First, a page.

Daily Dispatch #1

I decided on March 7th, Saturday, that I was beginning my self-quarantine. I had a couple of reasons I’ll tell you in a bit.

My last public act was to gather up books and DVDs due soon from the Denver Public Library, and walked the one mile to my branch library, Virginia Village. At Dahlia Street and Florida Avenue. I didn’t go inside the library, though it broke my heart not to.

I dropped the items in the outside slot. Then sat in the cool sunshine on a bench next to the front door, and thought about the books I’d just returned. And then the librarians and shelvers inside I knew so well.

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I wish now I’d gone inside one last time. The next week the library closed that branch and about four others. Two weeks later, the City Librarian, Michelle Jeske, a friend, decided with her team they needed to shutter all 26 locations to protect the staff and all the patrons – and all the library materials. My favorite library of all is the Central Library in downtown Denver because of its grand beauty and simplicity, displays of changing artworks.

Going to Central Library is a sacred experience for this word and book freak. I used to spend half a day in the low 800s pulling out one poetry collection after another, taking them to a desk, read. Then I returned each to their exact home.

I consider this library more sacred and more of a sanctuary than any church I’ve been inside (except maybe Ste. Eustache Cathedral with all its stained glass and pigeons freely flying in and out, set in Paris).

I also had to give up riding buses. Bus, Light Rail, commuter train. I rode short distances and all the way across the Denver Metro area to distant suburbs to visit friends and my hairdresser. But now the transit system has announced that only necessary trips (like to grocery stores, pharmacies) are allowed – but, I ask you, how will they know (I can lie easily).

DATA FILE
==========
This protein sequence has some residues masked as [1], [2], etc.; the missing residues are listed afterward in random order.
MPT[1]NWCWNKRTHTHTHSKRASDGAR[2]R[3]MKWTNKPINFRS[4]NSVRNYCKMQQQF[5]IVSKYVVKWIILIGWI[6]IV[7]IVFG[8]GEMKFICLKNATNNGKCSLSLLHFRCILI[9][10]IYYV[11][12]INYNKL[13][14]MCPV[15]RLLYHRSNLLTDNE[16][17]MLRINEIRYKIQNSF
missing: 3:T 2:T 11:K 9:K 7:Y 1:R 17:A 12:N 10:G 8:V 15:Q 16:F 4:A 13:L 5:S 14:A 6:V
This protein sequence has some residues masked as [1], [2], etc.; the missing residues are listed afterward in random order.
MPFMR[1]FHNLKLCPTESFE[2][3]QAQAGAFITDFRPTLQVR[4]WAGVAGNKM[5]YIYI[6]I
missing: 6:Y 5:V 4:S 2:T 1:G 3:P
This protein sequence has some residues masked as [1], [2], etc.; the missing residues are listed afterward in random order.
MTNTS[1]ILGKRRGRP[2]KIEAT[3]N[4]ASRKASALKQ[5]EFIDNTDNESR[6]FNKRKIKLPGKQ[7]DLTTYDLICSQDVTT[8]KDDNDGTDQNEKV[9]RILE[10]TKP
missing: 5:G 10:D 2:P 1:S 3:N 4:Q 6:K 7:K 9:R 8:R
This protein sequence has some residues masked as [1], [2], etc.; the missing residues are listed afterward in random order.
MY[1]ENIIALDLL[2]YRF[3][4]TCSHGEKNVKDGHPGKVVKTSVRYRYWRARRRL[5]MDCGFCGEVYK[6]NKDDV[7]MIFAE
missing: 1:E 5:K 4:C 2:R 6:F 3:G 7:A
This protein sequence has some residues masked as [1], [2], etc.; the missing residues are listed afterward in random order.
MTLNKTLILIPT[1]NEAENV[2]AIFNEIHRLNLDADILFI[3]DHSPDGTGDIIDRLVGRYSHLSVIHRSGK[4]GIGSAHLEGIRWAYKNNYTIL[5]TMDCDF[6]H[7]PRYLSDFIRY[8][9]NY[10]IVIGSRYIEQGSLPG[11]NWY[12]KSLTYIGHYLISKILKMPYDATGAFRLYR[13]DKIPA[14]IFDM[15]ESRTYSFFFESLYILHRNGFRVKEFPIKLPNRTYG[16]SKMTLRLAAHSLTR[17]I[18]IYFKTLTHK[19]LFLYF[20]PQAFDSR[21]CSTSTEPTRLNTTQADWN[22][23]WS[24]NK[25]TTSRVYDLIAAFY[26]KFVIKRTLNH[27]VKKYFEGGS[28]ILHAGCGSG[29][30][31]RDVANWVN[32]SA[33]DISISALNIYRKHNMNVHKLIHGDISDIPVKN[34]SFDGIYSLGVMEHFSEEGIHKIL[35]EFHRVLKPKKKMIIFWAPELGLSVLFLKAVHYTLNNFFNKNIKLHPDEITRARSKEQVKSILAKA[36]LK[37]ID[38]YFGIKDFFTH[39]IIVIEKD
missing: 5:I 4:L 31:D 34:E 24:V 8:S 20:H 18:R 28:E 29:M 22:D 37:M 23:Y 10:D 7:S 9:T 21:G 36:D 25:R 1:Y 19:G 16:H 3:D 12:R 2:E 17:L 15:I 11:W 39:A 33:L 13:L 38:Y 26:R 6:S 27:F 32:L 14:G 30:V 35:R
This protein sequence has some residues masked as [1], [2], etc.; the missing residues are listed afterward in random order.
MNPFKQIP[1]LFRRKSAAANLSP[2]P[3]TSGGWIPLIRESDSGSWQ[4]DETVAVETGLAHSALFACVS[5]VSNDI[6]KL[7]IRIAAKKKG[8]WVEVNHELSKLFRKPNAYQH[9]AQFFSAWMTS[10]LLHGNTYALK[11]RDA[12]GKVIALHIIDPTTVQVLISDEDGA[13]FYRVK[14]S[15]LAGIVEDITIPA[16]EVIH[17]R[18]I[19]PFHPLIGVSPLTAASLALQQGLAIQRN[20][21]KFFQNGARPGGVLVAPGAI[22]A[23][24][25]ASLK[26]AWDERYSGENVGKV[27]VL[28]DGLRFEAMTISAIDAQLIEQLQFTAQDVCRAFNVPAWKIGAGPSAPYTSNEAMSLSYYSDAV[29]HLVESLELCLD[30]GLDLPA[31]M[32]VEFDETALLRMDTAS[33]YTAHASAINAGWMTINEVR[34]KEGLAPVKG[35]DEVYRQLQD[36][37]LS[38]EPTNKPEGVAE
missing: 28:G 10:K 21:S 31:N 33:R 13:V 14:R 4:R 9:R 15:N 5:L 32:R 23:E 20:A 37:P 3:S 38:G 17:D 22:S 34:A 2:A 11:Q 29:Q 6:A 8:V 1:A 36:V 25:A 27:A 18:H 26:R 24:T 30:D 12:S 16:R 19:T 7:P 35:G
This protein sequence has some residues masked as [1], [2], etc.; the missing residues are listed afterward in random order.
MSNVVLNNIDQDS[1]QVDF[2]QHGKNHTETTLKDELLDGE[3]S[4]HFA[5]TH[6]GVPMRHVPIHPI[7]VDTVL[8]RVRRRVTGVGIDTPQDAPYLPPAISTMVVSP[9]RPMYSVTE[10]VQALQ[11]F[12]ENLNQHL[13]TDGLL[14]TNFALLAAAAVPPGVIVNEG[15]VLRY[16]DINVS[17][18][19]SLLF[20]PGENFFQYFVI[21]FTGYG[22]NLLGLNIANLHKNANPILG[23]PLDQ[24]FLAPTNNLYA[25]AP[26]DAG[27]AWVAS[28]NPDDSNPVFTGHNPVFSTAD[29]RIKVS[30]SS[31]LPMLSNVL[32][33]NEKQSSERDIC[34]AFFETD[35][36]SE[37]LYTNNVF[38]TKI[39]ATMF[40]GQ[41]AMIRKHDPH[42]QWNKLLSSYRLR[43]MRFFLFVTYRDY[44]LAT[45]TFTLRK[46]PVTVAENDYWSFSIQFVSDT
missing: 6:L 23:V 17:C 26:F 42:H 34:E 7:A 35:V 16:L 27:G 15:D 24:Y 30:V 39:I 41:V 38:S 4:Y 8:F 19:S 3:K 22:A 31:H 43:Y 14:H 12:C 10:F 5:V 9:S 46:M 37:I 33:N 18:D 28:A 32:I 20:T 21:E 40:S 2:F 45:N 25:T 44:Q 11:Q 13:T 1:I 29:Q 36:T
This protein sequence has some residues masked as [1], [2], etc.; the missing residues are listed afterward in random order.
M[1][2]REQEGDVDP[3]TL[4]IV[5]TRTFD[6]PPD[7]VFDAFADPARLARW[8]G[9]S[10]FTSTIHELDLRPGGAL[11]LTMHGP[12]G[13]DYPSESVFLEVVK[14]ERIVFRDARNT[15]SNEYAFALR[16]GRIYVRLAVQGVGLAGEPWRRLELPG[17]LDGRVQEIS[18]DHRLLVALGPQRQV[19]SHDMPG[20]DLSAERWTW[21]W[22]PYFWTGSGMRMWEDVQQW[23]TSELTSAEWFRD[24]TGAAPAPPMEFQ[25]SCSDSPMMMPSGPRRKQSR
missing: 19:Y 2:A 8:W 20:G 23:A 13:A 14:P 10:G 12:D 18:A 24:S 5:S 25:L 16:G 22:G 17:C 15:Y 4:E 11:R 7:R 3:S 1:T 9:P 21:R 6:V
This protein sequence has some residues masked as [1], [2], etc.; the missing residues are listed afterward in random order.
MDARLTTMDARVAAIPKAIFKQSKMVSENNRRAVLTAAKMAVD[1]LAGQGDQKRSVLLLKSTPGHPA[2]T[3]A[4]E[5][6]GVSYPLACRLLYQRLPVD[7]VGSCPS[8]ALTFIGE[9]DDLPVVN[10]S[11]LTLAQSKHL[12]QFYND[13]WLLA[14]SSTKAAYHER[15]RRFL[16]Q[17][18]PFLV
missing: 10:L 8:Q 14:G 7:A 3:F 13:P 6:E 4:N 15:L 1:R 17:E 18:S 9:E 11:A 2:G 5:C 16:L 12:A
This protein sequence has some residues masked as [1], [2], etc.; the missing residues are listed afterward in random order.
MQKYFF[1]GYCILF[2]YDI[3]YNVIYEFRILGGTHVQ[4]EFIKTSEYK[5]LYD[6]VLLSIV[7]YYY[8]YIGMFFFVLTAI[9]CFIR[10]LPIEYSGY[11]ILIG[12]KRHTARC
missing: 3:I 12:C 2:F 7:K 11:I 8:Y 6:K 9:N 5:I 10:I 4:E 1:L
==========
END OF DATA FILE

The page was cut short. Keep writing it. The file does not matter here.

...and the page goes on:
Why am I isolating myself? I’m a liver transplant recipient and must take anti-rejection drugs to suppress my immune system — so it doesn’t try to reject my new, precious liver. Since May 22, 2016, I’ve been learning and doing this drill we’re all being asked to do. Old habits: Scrubbing hands with generous soap for 20-25 seconds – each time before I fix food or eat, use the bathroom, go outside to a public setting and return home. When I’m out anywhere, NEVER touching my face. Showering daily no matter what. Habits ingrained, and don’t even notice.

But now if I go to a pharmacy (inside a grocery store) to pick up prescriptions, I wear the N95 mask I bought in September 2019 (long before Covid-19) at a gift shop inside Mayo Clinic. I’d been looking at them online for a long time, but could never decide on The One. This one I could see and read all the fine print. It’s kinda special – it doesn’t come with removable filters. It will stop both viruses and bacteria from entry – a bit more than an N95.

I’ve only gotten one growly comment and several looks while shopping. Then I take what I’ve bought, and Uber home. I take out all my groceries and rub down the containers with a weak bleach solution. Even though I wore latex gloves in the store, shelvers touched everything, not to mention in the warehouse, and on. Produce (very little now) gets soaked in fresh water.

Yesterday a friend shopped for me. She offered. I felt guilty because she wasn’t wearing a mask or gloves – most people are not. But she wanted to and I’m extremely grateful to Amy. She brought me a bunch of pussy willows, too.

The advice to wear masks “if you’re infected” is totally wrong. Some people never have symptoms; most people have no idea if someone else is infected (because they don’t know either). Or could be infected and incubating the virus, still able to pass it around, and symptoms may not show for 14 days – two whole weeks. The people in Hong Kong ALL wore masks everywhere they went, and they flattened the infection curve radically. (I heard it came back anyway. Don’t mess with viruses!)

Anyway, those are my thoughts for today. Please comment and give me your tips. You “can” tell me to shut up and sit down. But I’m not gonna!

Hasta mañana, mi amigas y amigos!